Application of chemometrics to the interpretation of analytical separations data

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  • Interesting real-world samples are almost always present as mixtures containing the analyte(s) of interest and a matrix of components that are irrelevant to answering the analytical question at hand. Additionally, the compounds comprising the matrix are usually present in far greater abundance (both number and concentration) than the analytes of interest, making quantification or even detection of these analytes difficult if not impossible. When tasked with these types of samples, analysts turn to some form of separations technique such as gas or liquid chromatography (GC or LC) or capillary electrophoresis (CE) so that individual components in each sample may be quantified. More recently, more complex analytical questions are being probed, for example profiling blood or urine to identify a disease state or ascertaining the geographic origin of a food/beverage sample. These tasks often go beyond the simple quantification of one or two analytes in a sample. For these and other similar questions, separations scientists are turning more often to chemometric tools as a means of visualizing and interpreting the rich data that they obtain from their separations systems. Here we present a brief overview of separations approaches, with a focus on the data that are derived from different methods and on phenomena in the separations approach that lead to challenges in data interpretation. This is followed by a discussion of approaches that exist for the chemometric interpretation of separations data, specific challenges that arise in the chemometric treatment of these data, and solutions that have been implemented to deal with these challenges.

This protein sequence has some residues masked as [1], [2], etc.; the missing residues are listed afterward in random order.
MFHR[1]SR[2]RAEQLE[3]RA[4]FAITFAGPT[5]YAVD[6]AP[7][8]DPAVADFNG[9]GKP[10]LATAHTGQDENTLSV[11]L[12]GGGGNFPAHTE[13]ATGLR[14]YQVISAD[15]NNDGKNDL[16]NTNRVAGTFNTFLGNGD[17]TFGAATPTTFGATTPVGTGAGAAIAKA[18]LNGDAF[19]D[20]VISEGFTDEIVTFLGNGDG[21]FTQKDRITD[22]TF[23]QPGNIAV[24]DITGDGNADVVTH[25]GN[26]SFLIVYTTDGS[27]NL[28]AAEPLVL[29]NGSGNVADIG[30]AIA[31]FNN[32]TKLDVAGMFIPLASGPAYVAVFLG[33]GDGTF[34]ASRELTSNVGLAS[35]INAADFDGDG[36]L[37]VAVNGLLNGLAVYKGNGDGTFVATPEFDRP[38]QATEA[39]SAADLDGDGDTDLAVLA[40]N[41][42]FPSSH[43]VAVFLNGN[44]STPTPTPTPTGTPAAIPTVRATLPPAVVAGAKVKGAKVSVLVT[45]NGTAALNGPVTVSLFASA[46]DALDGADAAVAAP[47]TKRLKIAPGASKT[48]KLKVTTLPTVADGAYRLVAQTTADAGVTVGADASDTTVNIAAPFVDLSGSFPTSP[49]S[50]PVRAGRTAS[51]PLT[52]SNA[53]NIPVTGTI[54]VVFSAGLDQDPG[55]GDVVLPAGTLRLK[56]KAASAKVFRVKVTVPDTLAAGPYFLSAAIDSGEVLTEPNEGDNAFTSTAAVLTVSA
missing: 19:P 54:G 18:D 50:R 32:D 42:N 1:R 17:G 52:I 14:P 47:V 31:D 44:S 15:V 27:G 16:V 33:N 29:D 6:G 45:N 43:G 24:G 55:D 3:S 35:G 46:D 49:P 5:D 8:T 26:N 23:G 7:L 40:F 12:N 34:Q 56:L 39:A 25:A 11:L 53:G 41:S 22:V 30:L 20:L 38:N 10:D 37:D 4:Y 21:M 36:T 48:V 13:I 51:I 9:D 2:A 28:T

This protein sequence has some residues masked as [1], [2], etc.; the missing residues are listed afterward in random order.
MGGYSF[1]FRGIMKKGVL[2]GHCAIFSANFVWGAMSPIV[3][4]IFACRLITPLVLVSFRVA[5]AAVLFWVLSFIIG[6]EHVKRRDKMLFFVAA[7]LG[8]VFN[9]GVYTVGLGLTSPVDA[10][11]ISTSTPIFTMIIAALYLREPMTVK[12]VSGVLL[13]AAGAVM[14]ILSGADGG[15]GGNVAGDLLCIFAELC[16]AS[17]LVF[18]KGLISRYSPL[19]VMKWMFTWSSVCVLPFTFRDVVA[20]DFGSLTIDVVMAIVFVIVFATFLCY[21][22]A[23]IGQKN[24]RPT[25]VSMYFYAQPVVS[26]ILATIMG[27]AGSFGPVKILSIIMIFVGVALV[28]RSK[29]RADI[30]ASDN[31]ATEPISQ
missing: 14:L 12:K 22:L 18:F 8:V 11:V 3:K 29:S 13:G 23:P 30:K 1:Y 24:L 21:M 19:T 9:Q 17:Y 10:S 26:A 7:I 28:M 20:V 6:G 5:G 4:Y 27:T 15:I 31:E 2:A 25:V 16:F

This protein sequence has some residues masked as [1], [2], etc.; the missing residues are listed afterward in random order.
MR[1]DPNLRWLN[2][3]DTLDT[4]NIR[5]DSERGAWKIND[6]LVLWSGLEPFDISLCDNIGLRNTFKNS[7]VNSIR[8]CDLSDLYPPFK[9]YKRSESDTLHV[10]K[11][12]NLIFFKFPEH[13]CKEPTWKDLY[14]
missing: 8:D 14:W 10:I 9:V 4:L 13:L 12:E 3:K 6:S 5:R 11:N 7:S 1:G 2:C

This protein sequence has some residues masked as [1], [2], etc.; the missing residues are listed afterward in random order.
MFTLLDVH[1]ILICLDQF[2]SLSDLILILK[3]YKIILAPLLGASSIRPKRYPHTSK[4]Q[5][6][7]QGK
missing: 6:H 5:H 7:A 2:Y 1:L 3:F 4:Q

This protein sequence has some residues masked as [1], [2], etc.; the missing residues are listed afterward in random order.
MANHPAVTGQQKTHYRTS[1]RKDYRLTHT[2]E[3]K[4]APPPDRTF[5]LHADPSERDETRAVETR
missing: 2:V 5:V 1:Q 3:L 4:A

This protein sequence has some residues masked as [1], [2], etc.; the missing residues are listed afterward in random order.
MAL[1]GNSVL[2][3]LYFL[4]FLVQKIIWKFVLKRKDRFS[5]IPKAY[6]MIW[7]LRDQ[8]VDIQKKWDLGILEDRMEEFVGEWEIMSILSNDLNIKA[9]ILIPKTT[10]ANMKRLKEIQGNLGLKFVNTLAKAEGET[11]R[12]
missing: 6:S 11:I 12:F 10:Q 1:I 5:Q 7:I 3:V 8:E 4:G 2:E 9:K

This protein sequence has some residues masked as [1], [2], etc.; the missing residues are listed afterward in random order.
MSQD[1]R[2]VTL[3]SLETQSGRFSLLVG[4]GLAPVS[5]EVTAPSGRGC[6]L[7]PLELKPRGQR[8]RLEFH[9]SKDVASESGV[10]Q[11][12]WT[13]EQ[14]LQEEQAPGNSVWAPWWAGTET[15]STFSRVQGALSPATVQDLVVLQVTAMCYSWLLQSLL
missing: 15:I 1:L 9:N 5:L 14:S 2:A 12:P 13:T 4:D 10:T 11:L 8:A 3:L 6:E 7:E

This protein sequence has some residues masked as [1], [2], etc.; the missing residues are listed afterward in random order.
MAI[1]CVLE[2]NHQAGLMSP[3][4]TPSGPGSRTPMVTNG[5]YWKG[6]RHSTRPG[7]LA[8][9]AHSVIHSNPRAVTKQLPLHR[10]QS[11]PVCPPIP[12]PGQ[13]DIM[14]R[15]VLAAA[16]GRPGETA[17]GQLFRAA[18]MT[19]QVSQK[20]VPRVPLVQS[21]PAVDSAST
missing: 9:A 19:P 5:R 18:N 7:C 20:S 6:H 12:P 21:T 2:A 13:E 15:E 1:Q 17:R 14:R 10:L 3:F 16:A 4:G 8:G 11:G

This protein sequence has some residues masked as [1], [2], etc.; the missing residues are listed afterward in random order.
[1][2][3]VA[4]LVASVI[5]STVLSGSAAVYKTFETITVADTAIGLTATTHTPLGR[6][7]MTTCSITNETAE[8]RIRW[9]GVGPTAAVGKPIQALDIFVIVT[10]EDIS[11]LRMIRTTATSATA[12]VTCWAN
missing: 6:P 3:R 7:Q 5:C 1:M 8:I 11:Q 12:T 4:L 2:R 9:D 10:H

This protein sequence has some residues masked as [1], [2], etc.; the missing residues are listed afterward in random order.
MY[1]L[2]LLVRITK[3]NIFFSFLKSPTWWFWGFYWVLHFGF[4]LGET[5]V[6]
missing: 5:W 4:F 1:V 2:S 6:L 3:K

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    Attribution-NonCommercial 3.0 International
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    • Harynuk JJ, de la Mata AP, Sinkov, NA, Application of chemometrics to the interpretation of analytical separations data, in Chemometrics in Practical Applications; Varmuza K, Ed.; InTech. (2012)